Less than two months after a judge made a decision that allows the Corrections Department to continue force feeding a prisoner, it was back in court Monday filing an injunction against another hunger striking prisoner.
In a lawsuit filed in Hartford Superior Court Friday, Correction officials asked for the court for permission to preserve Jason Allen’s life by administering fluids and nutrition against the inmate’s will.
A Corrections Department spokesman didn’t know enough about the situation to comment on it at this point in time.
Allen, 42, who has not been sentenced yet was charged with first-degree sexual assault and arrested April 21. According to the injunction filed in Hartford Superior Court, Allen has not taken any fluids or food since April 26. Just three days after starting his hunger strike he was rushed from Garner Correctional Institution to Danbury Hospital.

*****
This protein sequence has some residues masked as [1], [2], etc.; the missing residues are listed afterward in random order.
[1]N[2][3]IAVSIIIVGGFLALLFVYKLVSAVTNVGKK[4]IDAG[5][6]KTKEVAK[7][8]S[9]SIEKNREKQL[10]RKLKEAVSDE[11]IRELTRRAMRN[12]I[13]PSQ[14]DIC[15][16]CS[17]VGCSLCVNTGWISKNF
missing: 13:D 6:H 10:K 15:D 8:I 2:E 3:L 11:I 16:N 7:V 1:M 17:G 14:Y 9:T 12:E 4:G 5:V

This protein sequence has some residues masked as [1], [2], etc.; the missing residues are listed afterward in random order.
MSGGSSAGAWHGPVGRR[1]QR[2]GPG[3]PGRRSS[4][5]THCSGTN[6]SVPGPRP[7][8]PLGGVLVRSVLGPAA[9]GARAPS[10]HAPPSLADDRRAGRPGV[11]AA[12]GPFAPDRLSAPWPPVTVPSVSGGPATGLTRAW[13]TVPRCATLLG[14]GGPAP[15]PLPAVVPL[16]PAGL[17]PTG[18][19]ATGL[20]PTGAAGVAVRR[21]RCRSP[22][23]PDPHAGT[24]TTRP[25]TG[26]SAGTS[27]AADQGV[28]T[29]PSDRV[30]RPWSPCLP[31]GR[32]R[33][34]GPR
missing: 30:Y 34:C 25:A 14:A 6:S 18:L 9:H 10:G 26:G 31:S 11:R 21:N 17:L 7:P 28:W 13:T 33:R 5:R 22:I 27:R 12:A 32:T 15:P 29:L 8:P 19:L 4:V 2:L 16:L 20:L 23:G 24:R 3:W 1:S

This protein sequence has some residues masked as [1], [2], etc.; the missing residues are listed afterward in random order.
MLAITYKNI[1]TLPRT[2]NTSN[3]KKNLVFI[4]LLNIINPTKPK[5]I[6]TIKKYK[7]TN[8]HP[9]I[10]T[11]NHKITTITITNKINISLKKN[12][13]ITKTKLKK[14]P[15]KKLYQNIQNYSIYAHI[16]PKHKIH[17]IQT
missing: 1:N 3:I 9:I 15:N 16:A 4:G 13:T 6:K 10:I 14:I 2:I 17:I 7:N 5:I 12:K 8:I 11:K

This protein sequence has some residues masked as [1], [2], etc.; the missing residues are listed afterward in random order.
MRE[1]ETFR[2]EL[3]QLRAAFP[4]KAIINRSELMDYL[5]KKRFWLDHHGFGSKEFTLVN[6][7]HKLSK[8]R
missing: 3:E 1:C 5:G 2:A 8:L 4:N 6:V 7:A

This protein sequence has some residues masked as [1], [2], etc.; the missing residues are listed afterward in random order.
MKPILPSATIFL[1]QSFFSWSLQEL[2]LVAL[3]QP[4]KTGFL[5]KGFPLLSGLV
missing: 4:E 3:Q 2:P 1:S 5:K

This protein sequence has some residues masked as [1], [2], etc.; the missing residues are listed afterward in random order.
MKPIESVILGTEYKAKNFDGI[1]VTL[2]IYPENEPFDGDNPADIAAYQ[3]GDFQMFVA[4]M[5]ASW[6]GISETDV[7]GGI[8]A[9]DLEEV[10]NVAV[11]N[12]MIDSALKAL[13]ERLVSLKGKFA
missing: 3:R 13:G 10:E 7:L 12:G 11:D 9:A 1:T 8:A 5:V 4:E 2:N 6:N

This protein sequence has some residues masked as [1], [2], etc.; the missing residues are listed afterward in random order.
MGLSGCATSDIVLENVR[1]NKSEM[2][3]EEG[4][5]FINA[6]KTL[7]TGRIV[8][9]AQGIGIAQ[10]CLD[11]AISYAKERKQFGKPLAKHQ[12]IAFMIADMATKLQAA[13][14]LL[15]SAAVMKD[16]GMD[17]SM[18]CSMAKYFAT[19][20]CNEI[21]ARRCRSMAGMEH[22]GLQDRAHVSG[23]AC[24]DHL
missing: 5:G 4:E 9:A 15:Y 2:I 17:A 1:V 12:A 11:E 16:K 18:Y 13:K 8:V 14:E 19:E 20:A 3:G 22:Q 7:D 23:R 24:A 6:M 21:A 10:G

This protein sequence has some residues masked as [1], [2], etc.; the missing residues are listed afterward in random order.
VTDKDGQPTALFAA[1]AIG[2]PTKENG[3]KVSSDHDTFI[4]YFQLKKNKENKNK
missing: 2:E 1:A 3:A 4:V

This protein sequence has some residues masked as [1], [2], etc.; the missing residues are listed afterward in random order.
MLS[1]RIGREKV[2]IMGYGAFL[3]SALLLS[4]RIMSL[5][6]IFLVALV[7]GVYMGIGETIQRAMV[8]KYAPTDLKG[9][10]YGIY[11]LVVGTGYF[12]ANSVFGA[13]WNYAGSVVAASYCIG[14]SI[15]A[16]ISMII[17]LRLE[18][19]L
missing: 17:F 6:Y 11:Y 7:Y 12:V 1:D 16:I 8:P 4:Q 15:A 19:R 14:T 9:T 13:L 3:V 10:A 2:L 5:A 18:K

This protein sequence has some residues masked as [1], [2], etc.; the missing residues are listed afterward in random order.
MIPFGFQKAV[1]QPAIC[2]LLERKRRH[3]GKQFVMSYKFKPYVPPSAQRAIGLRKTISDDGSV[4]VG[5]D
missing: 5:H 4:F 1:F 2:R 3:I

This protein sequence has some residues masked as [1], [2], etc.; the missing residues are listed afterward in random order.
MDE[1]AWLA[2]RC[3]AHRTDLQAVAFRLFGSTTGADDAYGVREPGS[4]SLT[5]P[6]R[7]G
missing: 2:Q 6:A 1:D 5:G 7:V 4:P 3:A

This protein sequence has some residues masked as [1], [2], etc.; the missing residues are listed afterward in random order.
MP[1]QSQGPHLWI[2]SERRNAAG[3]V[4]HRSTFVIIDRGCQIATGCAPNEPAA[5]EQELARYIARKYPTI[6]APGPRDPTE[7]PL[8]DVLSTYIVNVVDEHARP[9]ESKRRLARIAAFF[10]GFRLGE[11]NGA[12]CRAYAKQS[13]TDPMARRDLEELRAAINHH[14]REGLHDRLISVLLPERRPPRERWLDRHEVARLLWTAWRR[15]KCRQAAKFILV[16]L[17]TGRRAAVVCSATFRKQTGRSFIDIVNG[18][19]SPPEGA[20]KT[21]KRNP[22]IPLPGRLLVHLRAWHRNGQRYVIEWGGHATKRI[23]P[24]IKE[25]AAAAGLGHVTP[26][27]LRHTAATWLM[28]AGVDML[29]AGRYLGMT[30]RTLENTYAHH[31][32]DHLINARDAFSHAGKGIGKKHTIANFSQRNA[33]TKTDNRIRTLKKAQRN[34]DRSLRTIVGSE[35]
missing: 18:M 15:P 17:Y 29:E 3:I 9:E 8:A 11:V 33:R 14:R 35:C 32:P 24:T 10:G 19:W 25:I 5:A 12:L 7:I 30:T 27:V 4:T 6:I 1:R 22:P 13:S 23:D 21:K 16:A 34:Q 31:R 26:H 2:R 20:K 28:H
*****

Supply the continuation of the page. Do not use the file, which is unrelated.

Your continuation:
The lawsuit says the staff at Danbury were able to convince Allen to take one liter of intravenous fluid and when he was more stable he was transported to John Dempsey Hospital in Farmington.
Allen weighs 110 pounds and Correction Department officials believe he “cannot continue much longer in his refusal of fluids without causing himself permanent physical damage or death,” the lawsuit says.
Bill Coleman, who is nearing the end of an eight year sentence, stopped eating in September 2007 and by September 2008 he stopped taking all fluids.
In January 2009 Superior Court Judge James T. Graham issued a temporary injunction that allowed prison officials to force feed Coleman. Even though they had the court’s permission prison officials didn’t intervene and start force feeding Coleman until several months later. The injunction they filed is now permanent.
Graham is also presiding over Allen’s case.